Thursday, November 13, 2008

The End of Old Gilboa

Old Gilboa, settled in 1838, became a major hub of trade in southern Schoharie County.

During the early twentieth century, Gilboa boasted four general stores, an ice-cream parlor, a blacksmith, two hotels, three churches, and a two-room schoolhouse.

However, by 1916, the area was chosen to be the site of a New York City reservoir.

In 1917, New York City gained control of the hamlet. Residents could stay in their houses for the time being.

Gilboa’s little newspaper, the Gilboa Monitor closed up shop on October 10, 1918. Workers flooded into the area to help construct the dam. Homes were built for these workers and stone quarries were opened up around the area to bring in needed materials.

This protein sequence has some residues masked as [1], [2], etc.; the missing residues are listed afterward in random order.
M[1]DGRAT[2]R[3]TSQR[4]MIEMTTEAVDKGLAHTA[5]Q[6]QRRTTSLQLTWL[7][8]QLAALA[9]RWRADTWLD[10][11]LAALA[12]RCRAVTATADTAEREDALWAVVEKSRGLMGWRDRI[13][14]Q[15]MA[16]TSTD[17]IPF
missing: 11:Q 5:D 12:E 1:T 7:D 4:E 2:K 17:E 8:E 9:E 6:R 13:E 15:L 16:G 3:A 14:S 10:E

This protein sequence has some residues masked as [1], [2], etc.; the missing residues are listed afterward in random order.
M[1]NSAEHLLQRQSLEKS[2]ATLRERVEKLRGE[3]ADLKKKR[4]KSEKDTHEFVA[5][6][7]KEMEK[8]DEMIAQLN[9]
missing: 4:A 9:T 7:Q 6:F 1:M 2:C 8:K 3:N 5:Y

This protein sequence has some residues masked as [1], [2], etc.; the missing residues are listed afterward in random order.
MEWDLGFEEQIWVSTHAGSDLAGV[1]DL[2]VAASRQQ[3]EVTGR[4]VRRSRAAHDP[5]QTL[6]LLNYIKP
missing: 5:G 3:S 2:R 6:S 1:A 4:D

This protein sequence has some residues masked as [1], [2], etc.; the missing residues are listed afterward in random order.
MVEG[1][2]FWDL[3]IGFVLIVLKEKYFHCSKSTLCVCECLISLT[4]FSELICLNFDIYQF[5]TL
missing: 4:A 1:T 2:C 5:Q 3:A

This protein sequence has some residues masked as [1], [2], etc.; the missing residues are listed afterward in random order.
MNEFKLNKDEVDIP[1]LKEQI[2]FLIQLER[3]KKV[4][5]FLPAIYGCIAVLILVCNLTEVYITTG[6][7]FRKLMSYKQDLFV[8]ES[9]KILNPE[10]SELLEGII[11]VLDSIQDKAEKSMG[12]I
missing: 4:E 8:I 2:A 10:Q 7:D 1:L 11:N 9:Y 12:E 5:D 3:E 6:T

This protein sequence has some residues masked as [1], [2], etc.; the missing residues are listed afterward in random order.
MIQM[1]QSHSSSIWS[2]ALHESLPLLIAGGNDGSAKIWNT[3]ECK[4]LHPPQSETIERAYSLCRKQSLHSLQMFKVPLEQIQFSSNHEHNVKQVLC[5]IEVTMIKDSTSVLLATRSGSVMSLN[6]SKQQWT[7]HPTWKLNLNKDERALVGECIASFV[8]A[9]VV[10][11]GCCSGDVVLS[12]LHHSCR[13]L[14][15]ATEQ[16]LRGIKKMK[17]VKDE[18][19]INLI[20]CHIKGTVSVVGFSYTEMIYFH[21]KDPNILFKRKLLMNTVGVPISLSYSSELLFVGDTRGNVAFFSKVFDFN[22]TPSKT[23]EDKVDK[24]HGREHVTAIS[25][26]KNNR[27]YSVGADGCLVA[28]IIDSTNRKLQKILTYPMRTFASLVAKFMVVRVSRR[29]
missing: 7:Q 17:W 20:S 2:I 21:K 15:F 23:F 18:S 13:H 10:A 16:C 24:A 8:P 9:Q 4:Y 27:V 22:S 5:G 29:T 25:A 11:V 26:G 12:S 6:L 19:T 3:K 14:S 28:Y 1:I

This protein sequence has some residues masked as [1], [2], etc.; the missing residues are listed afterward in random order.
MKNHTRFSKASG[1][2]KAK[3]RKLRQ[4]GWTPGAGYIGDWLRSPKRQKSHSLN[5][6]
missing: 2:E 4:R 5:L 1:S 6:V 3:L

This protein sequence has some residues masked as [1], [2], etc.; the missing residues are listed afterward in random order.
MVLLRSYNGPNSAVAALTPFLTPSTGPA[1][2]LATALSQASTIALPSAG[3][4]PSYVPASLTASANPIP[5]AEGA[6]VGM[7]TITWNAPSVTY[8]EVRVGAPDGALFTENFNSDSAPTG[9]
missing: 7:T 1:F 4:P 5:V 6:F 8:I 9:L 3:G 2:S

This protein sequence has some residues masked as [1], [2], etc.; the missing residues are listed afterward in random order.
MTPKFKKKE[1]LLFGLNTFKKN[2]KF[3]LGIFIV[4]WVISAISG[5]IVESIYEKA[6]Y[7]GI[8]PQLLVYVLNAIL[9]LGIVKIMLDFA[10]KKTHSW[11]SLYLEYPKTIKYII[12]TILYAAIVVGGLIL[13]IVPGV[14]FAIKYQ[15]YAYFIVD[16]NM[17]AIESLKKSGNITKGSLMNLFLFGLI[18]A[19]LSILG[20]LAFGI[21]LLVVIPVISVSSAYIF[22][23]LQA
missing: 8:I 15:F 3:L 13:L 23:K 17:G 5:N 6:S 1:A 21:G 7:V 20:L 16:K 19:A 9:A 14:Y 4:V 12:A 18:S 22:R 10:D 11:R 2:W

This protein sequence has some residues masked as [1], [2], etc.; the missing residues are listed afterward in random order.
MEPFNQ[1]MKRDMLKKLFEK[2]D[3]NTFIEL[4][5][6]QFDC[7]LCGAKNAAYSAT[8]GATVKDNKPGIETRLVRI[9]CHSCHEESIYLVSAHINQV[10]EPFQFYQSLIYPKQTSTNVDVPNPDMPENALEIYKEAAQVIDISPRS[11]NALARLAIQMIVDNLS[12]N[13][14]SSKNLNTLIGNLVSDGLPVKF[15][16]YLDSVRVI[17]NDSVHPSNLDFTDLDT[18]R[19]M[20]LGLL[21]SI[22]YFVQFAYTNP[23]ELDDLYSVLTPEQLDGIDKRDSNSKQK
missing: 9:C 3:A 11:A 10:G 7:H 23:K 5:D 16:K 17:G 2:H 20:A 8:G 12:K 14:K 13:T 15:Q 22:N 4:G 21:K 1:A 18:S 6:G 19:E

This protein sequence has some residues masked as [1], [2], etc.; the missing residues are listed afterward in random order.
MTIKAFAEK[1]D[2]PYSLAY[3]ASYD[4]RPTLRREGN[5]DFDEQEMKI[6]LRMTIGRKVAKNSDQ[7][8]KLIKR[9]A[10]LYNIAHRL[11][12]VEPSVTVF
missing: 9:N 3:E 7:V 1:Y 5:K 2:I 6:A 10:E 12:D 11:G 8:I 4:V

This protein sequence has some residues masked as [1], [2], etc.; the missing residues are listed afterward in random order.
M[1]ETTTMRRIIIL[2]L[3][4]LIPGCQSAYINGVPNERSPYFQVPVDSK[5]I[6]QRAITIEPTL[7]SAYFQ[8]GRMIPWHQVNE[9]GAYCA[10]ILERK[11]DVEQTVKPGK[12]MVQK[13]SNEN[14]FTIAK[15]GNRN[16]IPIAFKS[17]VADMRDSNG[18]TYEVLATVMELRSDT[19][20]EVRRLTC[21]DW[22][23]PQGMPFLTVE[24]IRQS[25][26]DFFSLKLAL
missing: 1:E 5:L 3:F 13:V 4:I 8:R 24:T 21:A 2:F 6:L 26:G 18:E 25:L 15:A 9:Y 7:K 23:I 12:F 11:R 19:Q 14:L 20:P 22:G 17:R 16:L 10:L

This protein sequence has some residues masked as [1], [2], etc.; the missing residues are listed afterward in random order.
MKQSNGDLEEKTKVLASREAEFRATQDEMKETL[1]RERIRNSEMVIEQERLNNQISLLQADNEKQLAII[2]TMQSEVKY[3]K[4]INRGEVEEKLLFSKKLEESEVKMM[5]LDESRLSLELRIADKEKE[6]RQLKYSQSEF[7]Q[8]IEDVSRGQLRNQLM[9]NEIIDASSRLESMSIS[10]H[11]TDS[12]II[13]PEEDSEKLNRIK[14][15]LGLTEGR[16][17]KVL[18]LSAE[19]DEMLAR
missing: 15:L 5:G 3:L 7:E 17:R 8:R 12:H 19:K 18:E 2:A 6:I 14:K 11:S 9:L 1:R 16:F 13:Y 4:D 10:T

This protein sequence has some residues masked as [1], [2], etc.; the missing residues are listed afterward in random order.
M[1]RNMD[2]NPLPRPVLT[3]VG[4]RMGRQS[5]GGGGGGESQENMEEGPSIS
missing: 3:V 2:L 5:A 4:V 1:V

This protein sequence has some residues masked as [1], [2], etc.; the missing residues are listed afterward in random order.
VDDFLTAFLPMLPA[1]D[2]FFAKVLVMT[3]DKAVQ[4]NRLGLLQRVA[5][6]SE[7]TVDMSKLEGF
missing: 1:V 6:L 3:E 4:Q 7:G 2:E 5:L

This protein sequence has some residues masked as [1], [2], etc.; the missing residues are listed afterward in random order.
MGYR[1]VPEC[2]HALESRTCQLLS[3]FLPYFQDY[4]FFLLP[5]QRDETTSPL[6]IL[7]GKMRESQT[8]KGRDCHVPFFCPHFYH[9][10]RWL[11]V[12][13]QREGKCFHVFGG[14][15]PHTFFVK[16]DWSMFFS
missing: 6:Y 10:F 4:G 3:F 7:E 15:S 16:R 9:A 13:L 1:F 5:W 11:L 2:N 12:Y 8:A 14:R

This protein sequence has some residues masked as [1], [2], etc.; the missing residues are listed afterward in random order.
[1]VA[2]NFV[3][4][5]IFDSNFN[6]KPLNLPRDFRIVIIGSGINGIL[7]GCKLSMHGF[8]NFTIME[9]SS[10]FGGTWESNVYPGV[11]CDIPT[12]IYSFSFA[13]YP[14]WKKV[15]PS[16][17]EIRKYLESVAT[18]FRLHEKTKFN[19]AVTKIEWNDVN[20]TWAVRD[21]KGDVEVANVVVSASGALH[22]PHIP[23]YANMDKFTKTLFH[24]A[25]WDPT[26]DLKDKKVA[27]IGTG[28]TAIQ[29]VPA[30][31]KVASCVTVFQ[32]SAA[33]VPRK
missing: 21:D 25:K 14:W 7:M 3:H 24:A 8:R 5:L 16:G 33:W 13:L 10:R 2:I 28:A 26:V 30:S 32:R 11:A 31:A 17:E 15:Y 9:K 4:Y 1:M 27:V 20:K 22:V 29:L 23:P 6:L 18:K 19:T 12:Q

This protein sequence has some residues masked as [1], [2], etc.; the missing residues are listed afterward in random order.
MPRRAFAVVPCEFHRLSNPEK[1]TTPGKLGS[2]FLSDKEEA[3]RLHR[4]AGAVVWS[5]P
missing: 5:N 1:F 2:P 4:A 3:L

As work progressed, a large fire destroyed eighteen of the buildings on-site, leaving 300 people homeless. However, this did not stop the construction and on October 20, 1927, water flowed over the dam.

After the reservoir and dam opened, the Board of Supervisors reported that water flow in the Schoharie Creek had been diminished, causing ecological damage to the area.

To this day, it is said that one can see the foundations of the old houses when the reservoir is low.

Reference: The Sloughter’s History of Schoharie County, Lester Hendrix, The Schoharie County Historical Society, 1994.

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1 comment:

Anonymous said...

Nice photo!!
Who took it??
David A.